Statistics Canada reported on Thursday that there were 49,090 regular EI beneficiaries in the province in May, down 1,920 from April and a decrease of 4,120 from a year ago.
“The decline was similar to the one observed in April. In May, there were decreases in the census metropolitan areas (CMAs) of Edmonton (-5.7 per cent) and Calgary (-2.9 per cent) and also in the census agglomerations (CAs) (-5.3 per cent), notably in Medicine Hat and Wood Buffalo,” said the federal agency.
“At the provincial level, the majority of the decline in May was among beneficiaries who had last worked in trades, transport and equipment operations (-6.1 per cent). Following a substantial decline in natural resources, agriculture and related production occupations (-12.0 per cent) in April, there was little change in the number of recipients who last worked in these occupations in May. Compared with May 2018, the number of recipients in all occupations declined by 7.7 per cent in the province.”
In Canada, 441,310 people received regular benefits in May, up by 2,020 from the previous month but down 19,630 from a year ago.
“In general, variations in the number of beneficiaries can reflect changes in the circumstances of different groups, including those becoming beneficiaries, those going back to work, those exhausting their regular benefits, and those no longer receiving benefits for other reasons,” explained StatsCan.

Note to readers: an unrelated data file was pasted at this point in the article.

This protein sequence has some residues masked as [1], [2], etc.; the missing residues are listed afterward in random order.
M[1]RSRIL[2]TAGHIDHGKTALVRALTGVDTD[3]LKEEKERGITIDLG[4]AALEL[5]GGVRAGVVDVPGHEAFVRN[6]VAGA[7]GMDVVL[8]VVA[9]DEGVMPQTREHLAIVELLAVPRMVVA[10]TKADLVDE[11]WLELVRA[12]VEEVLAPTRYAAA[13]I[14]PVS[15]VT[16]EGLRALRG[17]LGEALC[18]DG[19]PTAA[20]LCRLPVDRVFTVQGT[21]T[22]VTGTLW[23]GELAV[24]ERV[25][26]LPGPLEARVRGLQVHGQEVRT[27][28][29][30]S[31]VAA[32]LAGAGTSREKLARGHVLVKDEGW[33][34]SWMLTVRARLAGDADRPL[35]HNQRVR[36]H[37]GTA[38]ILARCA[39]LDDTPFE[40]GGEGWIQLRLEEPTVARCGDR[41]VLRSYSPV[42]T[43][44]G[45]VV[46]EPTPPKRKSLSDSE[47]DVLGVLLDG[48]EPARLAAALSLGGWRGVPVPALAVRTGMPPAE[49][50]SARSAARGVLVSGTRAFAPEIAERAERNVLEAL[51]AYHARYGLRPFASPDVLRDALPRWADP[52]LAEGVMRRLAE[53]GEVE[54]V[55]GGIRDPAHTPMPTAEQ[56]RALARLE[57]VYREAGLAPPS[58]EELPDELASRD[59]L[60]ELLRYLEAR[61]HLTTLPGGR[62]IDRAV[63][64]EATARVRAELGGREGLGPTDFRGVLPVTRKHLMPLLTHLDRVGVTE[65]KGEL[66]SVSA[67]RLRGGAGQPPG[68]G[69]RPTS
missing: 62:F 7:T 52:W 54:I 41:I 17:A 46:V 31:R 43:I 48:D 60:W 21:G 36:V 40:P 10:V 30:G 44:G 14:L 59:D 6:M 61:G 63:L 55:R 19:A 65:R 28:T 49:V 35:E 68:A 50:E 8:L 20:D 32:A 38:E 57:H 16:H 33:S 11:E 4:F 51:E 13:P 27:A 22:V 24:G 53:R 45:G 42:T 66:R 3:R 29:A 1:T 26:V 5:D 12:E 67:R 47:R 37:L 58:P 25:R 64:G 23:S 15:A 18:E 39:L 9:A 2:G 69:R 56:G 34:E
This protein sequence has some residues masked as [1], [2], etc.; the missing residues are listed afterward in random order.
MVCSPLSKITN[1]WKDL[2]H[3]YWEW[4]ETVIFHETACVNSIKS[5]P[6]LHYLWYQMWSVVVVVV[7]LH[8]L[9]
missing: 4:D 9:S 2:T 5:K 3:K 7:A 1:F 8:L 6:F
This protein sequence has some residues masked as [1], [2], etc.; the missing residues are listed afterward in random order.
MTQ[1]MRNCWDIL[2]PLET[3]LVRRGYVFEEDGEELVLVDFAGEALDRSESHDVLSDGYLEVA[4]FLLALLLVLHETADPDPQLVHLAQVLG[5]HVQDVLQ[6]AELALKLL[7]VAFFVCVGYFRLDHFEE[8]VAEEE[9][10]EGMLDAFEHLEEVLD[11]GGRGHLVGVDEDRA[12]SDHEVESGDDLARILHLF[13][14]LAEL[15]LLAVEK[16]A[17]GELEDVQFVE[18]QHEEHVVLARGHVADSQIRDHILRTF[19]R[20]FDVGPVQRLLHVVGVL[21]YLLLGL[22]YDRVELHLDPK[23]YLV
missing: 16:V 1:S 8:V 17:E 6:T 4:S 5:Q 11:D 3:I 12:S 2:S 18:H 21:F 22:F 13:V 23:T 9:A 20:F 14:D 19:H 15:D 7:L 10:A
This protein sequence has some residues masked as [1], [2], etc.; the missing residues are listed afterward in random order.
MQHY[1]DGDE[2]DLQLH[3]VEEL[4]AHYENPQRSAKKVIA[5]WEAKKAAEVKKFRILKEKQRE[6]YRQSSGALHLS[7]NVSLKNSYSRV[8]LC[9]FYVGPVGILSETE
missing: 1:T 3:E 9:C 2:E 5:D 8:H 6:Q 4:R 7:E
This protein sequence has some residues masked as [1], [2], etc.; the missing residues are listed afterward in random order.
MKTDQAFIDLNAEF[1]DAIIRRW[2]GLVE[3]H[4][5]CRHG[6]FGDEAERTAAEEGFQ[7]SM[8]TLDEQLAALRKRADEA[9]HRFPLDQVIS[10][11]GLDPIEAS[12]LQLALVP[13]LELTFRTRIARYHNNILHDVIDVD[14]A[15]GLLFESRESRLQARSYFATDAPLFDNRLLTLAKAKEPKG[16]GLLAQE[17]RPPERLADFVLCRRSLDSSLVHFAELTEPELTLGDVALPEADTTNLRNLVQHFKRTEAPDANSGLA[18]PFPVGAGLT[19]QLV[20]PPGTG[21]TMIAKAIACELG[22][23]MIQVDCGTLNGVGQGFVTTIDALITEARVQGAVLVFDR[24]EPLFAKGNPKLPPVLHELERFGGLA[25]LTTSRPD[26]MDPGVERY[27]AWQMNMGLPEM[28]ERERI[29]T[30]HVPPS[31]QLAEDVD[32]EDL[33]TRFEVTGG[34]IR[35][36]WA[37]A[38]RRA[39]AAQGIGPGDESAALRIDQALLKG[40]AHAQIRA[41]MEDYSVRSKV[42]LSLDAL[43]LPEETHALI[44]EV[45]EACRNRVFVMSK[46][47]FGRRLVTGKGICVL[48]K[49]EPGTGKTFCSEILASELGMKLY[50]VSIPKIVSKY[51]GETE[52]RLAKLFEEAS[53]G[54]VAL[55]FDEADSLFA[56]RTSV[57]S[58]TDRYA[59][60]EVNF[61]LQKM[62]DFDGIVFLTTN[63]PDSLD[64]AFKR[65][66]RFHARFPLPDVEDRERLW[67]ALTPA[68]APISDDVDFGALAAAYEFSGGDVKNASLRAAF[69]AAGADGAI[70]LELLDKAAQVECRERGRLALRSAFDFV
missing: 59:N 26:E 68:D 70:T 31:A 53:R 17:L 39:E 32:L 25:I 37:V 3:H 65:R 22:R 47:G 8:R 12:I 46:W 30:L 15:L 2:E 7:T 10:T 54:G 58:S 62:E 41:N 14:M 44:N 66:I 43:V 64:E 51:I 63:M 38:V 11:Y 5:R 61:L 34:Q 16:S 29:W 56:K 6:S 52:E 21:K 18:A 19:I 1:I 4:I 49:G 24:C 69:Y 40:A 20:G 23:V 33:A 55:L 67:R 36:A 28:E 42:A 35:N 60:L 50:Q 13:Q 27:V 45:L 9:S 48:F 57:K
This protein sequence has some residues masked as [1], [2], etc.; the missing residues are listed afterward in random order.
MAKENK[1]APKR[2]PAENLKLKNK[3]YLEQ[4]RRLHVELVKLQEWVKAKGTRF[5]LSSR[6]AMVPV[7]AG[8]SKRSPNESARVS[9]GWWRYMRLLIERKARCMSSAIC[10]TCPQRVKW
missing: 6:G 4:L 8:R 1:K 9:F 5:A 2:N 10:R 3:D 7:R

It said the number of EI claims increased by 1.6 per cent in May to 230,900.
“The number of claims provides an indication of the number of people who could become beneficiaries. Claims data pertain to initial and renewal claims received for any type of EI benefits, which includes special benefits.
“The largest percentage increases in the month were in Manitoba (+8.2 per cent) and Newfoundland and Labrador (+7.0 per cent). Claims also rose in Saskatchewan (+4.4 per cent), Quebec (+3.3 per cent), Nova Scotia (+2.4 per cent) and British Columbia (+1.9 per cent). There was little change in the other provinces,” it said.
“Compared with May 2018, the number of claims edged up 0.9 per cent, with increases in Prince Edward Island (+14.3 per cent), British Columbia (+3.3 per cent) and Ontario (+2.4 per cent). In contrast, there were declines in Newfoundland and Labrador (-5.4 per cent), Nova Scotia (-2.5 per cent), Saskatchewan (-1.4 per cent) and New Brunswick (-1.1 per cent). There was little change in the other provinces.”